Home RICHARD WORTHINGTON vs. CHARLES SCRIBNER & others.

109 Mass. 487

March, 1872

SUFFOLK County

In an action for maliciously and falsely representing to the treasury department of the United States that the plaintiff was intending to defraud the revenue, the defendants cannot be compelled to answer interrogatories, filed by the plaintiff, inquiring whether they did not give or cause to be given to the department information of supposed or alleged frauds on the revenue contemplated by the plaintiff.


TORT against Charles Scribner, Andrew C. Armstrong, Edward Seymour, Arthur J. Peabody, and Charles Welford.

The declaration alleged that the plaintiff was engaged in importing books into the United States; that the defendants, conspiring to injure him and prevent his so importing books, and without probable cause, maliciously and falsely represented to the treasury department of the United States, and to the solicitor of the United States treasury, that the plaintiff had purchased books with the intention of bringing them into the United States, either altogether in fraud of the United States revenue, or at a fraudulent undervaluation, and thus induced the department and the solicitor to order the plaintiff's books to be seized, when entered for import, that sundry cases of his books were accordingly seized and libelled on informations in the United States courts; and that the informations were afterwards dismissed and the books released. The defendants' answer denied all the plaintiff's allegations,

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and further alleged "that if any communication was made by any person to said solicitor or other officer of the United States, as alleged, or relative to any anticipated attempts to introduce goods into the United States without payment of the proper duties thereon, and not in conformity with the laws of the United States, the same would be a privileged communication, and would not be ground or cause for this action."

The plaintiff filed interrogatories, to be answered by the defendants severally, one of which was as follows: "Did you not, in the summer or fall of 1869, and if so, when, inform the United States treasury department, the secretary, the solicitor of the treasury, or some officer or employe in said department, and if yea, when, that you knew, or believed, or thought that the plaintiff was buying large quantities of books in England, with the intention of bringing them into the United States in violation of law, or anything to that effect? If yea, state fully all that you did in the matter, including copies of all written communications, and substance of all oral statements." There were other interrogatories similar to this, and designed substantially to ascertain whether the defendants had not informed the treasury department, or some officer thereof, of alleged contemplated frauds on the revenue, or as to the channels through which such information came to the United States government.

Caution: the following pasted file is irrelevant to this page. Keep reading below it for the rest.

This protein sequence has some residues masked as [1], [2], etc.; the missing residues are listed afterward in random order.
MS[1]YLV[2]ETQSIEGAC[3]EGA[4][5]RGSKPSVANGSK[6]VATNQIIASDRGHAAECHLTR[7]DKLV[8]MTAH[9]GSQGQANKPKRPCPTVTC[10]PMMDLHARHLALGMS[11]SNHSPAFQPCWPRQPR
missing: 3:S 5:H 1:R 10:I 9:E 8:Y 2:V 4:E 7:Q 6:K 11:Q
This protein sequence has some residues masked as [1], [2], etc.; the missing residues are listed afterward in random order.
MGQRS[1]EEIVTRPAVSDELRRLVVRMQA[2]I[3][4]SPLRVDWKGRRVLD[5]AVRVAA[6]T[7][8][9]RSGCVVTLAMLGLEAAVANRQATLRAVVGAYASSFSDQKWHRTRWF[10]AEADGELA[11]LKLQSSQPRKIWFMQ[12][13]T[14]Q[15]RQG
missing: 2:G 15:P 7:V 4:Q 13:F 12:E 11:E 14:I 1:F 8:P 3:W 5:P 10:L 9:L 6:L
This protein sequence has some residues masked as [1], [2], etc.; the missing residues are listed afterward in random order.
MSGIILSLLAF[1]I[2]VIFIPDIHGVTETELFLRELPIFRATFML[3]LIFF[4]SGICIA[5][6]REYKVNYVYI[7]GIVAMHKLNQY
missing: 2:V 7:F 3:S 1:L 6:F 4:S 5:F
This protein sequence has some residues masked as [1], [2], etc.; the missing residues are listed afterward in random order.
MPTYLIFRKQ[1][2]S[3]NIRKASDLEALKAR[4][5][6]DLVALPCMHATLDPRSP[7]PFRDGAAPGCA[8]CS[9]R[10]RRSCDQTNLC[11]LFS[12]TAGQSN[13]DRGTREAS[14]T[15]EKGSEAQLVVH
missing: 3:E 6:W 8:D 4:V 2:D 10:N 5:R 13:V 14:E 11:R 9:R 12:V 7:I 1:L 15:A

The defendants refusing to answer these interrogatories, the plaintiff moved that they be ordered to do so, and the question whether the motion should be granted was reserved by Wells, J., for the determination of the full court.

R. M. Morse, Jr., & R. Stone, Jr., for the plaintiff.

G. S. Hale, for the defendants.


GRAY, J. It is the duty of every citizen to communicate to his government any information which he has of the commission of an offence against its laws. To encourage him in performing this duty without fear of consequences, the law holds such information to be among the secrets of state, and leaves the question how far and under what circumstances the names of the informers and the channel of communication shall be suffered to be known, to the absolute discretion of the government, to be exercised